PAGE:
YouTube and Pulitzer team up for contest

Citizen journalists around the world are being given the chance to strut their journalistic stuff online, with Project: Report, a journalism contest that YouTube and the Pulitzer Center have cooked up.

According to the Project: Report site, the contest is “intended
for non-professional, aspiring journalists to tell stories that might
not otherwise be told.”

The contest has three stages, each with a different reporting assignment. Prizes for each stage will be tech goodies from Sony and the ultimate winner will get a
$10,000 journalism fellowship with the Pulitzer Center to report on a
story abroad.

The excellent Mediashift blog has a detailed post on Project: Report that includes all the specifics about the contest. Mediashift associate editor Mike Rosen-Molina writes:

“It’s an unmistakable sign that the site is growing up, struggling to
become something more than a repository of funny videos of cats falling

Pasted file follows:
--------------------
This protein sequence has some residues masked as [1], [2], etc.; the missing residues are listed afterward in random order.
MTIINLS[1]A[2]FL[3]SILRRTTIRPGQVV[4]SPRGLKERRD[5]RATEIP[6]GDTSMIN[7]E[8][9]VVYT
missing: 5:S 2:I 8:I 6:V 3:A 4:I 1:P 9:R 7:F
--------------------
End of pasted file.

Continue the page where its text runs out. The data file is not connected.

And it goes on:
off of things while still maintaining the community vibe that’s made it
so popular. Project: Report aims to motivate people outside the
established news media — the ordinary people that make up the bulk of
YouTube viewers — to take up reporting. The contest is open only to
non-professional journalists; even frequent freelancers are excluded
under the rules, although journalism students are encouraged to
compete. The idea of using a payment incentive to encourage quality
reporting may mean that YouTube soon won’t just have an army of citizen
journalists but an army of quality citizen journalists (or
semi-pro journalists), interested in telling stories rather than just passing along comic moments.”

For the first assignment reporters are asked to profile a person in their own community that would make a compelling story. The submission deadline is Oct. 5.